Scythians on Horseback Go High-Tech

The Forum was a graphic illustration that BRI, an open platform – a concept unintelligible in the West – goes way beyond trade, infrastructure development and connectivity corridors. It is also about cross-cultural interaction and those notorious, Xi-defined “people-to-people exchanges”, setting an example when it comes to civilization coexistence.

Central Asians and Southeast Asians were fraternizing all over the place. Hungary’s Viktor Orban was delighted to talk to everybody without being branded an “authoritarian” contrary to EU “values”. The Taliban delegation upgraded their networking when they were not discussing Chinese investment in copper and building a new road through the Wakhan corridor directly connecting northern Afghanistan to Xinjiang.

It’s as if this was a high-tech remix of the spirit of the Ancient Silk Roads, when nomad Scythian horsemen, fond of gold jewelry and Chinese silk, opened a new commercial front by acting as middlemen facilitating trade across Eurasia between Asia and Europe.

Europe, by the way, and the whole collective West, were nearly invisible at the Belt and Road Forum.

Which brings us to the myth of a universalist West now lying in tatters.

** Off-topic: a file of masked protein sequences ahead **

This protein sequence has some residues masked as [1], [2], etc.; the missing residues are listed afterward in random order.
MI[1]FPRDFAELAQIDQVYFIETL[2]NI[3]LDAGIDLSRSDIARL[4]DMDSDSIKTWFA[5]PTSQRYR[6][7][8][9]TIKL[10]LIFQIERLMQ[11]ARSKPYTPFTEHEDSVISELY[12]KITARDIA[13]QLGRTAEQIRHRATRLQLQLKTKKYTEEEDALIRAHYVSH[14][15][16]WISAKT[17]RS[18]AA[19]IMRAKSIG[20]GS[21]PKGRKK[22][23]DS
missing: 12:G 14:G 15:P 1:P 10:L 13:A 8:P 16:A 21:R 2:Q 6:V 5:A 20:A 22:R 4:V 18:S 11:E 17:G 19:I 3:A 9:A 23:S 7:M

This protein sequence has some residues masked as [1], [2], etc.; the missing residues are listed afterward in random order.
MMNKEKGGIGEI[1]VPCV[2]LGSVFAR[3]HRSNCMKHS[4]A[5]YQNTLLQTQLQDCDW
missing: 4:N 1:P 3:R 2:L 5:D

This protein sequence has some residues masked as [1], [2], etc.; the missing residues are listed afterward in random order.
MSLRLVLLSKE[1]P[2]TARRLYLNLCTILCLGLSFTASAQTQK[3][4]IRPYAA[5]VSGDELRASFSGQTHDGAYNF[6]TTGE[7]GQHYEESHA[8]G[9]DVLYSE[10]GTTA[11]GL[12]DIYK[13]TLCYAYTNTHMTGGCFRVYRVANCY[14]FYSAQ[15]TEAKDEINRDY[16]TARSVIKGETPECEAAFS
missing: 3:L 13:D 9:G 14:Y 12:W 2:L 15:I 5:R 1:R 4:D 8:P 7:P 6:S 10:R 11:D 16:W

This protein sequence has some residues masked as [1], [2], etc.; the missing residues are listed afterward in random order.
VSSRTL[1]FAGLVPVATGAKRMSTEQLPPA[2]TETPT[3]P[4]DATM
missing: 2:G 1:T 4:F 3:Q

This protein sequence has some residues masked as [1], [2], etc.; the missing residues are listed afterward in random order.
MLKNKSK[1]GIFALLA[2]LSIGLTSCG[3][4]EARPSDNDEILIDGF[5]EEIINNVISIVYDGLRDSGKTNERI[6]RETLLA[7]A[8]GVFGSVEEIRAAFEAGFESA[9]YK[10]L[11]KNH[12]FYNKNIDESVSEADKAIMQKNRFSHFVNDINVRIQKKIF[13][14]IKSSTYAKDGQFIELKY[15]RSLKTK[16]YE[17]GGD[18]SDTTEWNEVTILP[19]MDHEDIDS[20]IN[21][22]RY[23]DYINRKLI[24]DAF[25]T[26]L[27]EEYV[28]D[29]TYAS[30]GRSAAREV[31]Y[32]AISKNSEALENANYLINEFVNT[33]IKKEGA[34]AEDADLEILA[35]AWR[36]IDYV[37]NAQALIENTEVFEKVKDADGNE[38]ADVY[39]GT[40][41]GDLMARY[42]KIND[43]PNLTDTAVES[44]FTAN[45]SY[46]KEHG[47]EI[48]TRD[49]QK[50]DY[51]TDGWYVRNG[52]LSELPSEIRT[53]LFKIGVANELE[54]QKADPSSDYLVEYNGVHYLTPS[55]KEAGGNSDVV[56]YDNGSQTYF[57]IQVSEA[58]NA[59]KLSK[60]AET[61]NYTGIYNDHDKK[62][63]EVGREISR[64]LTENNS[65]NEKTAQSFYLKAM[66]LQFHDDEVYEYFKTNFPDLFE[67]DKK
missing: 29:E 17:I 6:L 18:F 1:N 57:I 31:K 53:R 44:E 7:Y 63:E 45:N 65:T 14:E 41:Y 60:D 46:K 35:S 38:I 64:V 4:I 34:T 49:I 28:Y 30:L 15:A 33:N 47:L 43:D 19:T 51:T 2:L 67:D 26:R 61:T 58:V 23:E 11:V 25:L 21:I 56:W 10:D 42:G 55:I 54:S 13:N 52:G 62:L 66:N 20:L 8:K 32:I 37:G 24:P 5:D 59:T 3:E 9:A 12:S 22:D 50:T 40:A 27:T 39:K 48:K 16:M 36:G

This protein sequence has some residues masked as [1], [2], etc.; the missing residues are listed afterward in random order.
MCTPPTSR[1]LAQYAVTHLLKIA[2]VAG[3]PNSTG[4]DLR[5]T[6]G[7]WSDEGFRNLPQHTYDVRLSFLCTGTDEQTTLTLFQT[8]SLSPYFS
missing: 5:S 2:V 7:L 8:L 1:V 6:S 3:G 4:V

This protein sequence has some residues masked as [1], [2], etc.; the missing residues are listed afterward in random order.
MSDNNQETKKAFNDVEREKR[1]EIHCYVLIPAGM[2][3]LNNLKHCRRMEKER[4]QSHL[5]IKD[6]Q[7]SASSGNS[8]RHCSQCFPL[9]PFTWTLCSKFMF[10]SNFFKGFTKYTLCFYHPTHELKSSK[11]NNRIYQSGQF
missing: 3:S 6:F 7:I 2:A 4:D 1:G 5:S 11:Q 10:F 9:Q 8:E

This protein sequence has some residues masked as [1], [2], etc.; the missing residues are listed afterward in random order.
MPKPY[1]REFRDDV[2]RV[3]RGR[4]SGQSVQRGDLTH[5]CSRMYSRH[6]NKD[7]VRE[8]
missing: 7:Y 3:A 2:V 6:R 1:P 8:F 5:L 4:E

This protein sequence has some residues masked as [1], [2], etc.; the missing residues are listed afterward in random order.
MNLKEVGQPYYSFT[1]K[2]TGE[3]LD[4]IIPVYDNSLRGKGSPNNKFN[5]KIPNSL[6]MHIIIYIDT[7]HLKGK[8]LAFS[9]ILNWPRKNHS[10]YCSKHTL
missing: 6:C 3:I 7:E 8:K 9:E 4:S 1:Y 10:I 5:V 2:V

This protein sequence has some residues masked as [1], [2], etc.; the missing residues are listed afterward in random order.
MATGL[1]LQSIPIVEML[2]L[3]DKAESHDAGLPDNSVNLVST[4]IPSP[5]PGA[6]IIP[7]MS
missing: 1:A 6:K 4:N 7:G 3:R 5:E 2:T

The key inflection points, lately, have been the Hegemon humiliation in Afghanistan; the collapse of Project Ukraine – with the incoming, cosmic humiliation of NATO; and the collapse of allegedly incomparable Israeli intel in Palestine, blindly avenged via collective punishment.

Compare all that with Putin-Xi in Beijing. The accumulated debacles point to the inexorable dissolution of the “end of History” Western project. And it gets worse: the new geoeconomics paradigm discussed in Beijing will continue to speed up the pitiless, relentless overstretch, economic and geopolitical, of “the most powerful nation in the history of the world” (copyright The White House).

The Americans are absolutely terrified, among other instances, of the fact that now Iran and Saudi Arabia are strategizing The Big Picture together: the inevitable consequence of a détente first engineered by the Russians and then clinched by the Chinese.

The Americans are absolutely paralyzed by the fact that BRI and BRICS 11 are already engaged in the process of turning upside down the imperial, neocolonial Western business model.

Putin, Xi and the guests at the Belt and Road Forum made it quite clear this is essentially about new commodity supply chains; new and improved Maritime Silk Roads; and bypassing Western-controlled choke points – as the (attached) map shows. It’s all leading to an interconnected maze featuring BRI, BRICS, EAEU and SCO.

The Russia-China-led BRICS 11 – and beyond (Putin gave a hint that Indonesia will become one of the new members in 2024) is already turning all Mackinder-drenched fantasies upside down, on the way to uniting Eurasia and configuring Afro-Eurasia as an extended, peaceful, predominant Heartland.